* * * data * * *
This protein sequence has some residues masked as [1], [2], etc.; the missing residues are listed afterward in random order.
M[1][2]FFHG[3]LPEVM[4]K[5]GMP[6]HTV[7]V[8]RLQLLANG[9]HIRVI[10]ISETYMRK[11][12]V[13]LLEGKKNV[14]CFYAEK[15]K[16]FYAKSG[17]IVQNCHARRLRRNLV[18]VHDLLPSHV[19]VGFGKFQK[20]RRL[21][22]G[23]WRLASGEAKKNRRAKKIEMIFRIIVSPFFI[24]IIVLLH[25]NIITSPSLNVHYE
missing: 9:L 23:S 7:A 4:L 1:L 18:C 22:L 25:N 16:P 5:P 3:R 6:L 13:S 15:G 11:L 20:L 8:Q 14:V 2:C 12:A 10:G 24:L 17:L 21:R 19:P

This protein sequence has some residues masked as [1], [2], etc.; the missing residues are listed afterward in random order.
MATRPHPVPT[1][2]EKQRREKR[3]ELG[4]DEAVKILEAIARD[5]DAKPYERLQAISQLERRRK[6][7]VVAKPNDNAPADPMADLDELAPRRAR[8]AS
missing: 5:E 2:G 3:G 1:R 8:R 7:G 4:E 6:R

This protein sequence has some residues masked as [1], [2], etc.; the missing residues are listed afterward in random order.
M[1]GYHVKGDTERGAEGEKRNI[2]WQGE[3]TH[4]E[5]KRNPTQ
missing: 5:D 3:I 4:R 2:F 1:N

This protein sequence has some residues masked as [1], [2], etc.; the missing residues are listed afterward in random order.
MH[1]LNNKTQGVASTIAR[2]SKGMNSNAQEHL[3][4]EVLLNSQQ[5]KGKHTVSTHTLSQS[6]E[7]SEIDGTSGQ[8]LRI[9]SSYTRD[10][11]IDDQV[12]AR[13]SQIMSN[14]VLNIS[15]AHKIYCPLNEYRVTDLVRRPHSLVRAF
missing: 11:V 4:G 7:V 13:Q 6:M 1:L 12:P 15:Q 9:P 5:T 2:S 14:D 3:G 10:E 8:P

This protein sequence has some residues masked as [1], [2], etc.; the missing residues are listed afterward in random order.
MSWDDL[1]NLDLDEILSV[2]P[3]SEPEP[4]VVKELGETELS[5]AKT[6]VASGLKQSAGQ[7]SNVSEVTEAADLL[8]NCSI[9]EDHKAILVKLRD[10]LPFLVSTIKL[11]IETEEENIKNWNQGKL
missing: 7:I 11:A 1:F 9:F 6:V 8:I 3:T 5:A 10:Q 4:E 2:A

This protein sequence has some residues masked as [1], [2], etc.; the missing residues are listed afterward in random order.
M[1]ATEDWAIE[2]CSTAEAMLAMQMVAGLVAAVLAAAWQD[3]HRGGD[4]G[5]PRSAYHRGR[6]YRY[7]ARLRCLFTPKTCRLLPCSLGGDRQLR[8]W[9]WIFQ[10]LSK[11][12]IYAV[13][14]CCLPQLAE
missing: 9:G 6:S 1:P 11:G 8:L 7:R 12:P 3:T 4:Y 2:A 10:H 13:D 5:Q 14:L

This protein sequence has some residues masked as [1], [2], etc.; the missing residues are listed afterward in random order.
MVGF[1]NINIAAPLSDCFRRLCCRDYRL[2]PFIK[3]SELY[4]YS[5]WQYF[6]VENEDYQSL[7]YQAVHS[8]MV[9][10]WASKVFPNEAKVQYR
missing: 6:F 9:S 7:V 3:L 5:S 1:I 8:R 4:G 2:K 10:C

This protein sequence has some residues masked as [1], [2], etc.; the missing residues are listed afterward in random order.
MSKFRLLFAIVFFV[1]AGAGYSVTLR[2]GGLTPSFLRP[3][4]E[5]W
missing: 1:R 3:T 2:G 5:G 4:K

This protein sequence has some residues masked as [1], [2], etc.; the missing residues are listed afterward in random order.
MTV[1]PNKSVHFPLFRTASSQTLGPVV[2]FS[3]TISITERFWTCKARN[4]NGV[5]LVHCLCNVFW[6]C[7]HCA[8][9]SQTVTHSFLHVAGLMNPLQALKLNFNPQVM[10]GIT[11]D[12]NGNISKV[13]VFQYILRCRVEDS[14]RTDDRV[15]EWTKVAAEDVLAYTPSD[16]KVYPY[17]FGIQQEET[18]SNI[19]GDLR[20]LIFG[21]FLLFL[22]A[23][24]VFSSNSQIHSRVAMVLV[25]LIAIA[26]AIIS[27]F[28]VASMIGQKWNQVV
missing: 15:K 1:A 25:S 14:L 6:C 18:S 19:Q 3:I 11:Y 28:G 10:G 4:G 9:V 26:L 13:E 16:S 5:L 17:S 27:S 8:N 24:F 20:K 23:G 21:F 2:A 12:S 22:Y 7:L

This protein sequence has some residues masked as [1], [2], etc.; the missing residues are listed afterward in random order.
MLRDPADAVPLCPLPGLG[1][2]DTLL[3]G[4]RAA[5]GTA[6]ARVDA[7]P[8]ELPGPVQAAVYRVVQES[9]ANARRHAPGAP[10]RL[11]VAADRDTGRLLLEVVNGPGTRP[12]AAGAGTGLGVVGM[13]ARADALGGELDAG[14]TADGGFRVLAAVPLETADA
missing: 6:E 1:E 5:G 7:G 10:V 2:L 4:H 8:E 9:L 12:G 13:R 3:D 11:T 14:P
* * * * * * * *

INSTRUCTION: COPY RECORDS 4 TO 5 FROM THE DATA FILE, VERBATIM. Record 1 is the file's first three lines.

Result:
This protein sequence has some residues masked as [1], [2], etc.; the missing residues are listed afterward in random order.
MH[1]LNNKTQGVASTIAR[2]SKGMNSNAQEHL[3][4]EVLLNSQQ[5]KGKHTVSTHTLSQS[6]E[7]SEIDGTSGQ[8]LRI[9]SSYTRD[10][11]IDDQV[12]AR[13]SQIMSN[14]VLNIS[15]AHKIYCPLNEYRVTDLVRRPHSLVRAF
missing: 11:V 4:G 7:V 13:Q 6:M 1:L 12:P 15:Q 9:P 5:T 2:S 14:D 3:G 10:E 8:P

This protein sequence has some residues masked as [1], [2], etc.; the missing residues are listed afterward in random order.
MSWDDL[1]NLDLDEILSV[2]P[3]SEPEP[4]VVKELGETELS[5]AKT[6]VASGLKQSAGQ[7]SNVSEVTEAADLL[8]NCSI[9]EDHKAILVKLRD[10]LPFLVSTIKL[11]IETEEENIKNWNQGKL
missing: 7:I 11:A 1:F 9:F 6:V 8:I 3:T 5:A 10:Q 4:E 2:A